Description: The 18th century was a time of profound
change in English-speaking societies: new economic systems and accompanying
changes in social relationships, new foreign markets and cultures, new nations,
and a new literary genre–the novel–in which all these changes are reflected
and reflected upon by authors and readers. In fact “novel” means
“new.” We will examine the rapid and complex development of the genre via
four key novels in comparison with their “re-representations” in
another genre that underwent rapid and complex changes in the 20th century:
film. At the beginning of the 18th
century, literary fiction was such a “novel” idea that writers like Defoe
sold their fiction as true adventures or confessions; by the 1760s writers like
Sterne were writing what we would come to call anti-novels: works that
challenge the literary conventions of the genre. Representational strategies in
film underwent similar radical changes that reflected changing social
Required Texts, along with their important films
- Daniel Defoe, The Life and Strange Surprizing Adventures of Robinson Crusoe. . .
(1719) and Luis Buñuel, The Adventures of
Robinson Crusoe (1954)
- Henry Fielding, The History of Tom Jones, A Foundling (1749) and Tony Richardson, Tom Jones (1963)
- Laurence Sterne, The Life and Opinions of Tristram Shandy, Gent. (1759-67) and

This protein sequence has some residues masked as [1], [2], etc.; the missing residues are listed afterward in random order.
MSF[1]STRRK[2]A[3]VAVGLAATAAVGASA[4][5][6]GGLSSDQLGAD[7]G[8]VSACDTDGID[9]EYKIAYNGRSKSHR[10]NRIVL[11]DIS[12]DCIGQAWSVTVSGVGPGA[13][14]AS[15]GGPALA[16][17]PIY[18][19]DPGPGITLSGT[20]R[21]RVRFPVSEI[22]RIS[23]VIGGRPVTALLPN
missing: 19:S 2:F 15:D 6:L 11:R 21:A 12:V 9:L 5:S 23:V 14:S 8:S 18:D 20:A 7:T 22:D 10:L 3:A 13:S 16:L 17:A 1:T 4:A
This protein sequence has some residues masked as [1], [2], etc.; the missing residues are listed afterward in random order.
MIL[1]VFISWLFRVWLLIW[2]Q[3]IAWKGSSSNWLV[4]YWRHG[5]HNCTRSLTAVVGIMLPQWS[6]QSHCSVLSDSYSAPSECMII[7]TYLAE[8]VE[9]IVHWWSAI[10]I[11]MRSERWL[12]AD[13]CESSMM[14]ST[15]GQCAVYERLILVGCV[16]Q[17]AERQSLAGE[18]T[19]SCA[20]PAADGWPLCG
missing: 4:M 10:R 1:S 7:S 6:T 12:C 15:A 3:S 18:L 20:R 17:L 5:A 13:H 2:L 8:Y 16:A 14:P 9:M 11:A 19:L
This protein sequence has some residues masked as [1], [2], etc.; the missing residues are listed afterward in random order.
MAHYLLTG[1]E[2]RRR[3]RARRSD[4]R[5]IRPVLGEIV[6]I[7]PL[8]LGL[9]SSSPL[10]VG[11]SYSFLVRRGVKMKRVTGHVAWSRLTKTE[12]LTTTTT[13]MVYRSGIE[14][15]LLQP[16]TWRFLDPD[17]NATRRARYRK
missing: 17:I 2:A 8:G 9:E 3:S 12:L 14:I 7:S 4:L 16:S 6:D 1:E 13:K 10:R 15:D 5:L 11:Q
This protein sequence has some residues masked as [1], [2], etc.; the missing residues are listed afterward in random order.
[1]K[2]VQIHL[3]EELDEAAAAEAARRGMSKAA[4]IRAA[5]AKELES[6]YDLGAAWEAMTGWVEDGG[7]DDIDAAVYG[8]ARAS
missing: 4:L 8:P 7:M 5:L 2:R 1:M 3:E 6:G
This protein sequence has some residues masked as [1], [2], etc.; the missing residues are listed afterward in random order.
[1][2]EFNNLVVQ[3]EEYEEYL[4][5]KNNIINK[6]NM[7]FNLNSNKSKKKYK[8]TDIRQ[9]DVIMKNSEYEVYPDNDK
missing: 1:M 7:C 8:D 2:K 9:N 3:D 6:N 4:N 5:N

Michael Winterbottom, A Cock and Bull
- Mary Wollstonecraft Shelly, Frankenstein, or, The Modern Prometheus
(1818) and James Whale, Frankenstein
IMPORTANT: While these novels are available in
various editions as well as online, in each case the most recent Norton Critical Edition is REQUIRED.
The correct editions of these texts will be available at Revolution Books, 2626
S. King Street.
- Four 3-4 page essays: one on each of the
- Revision of at least one of the above
- Final 6-page essay on an 18th century
novel in English not assigned in class
- Reports on their chosen topic.
- In-class quizzes and writing assignments.
- Final exam.
- Regular attendance and participation in
be aware that 18th century novels were, for the most part, quite lengthy, and
that although we are reading only four novels, a great deal of reading outside
of class will be required.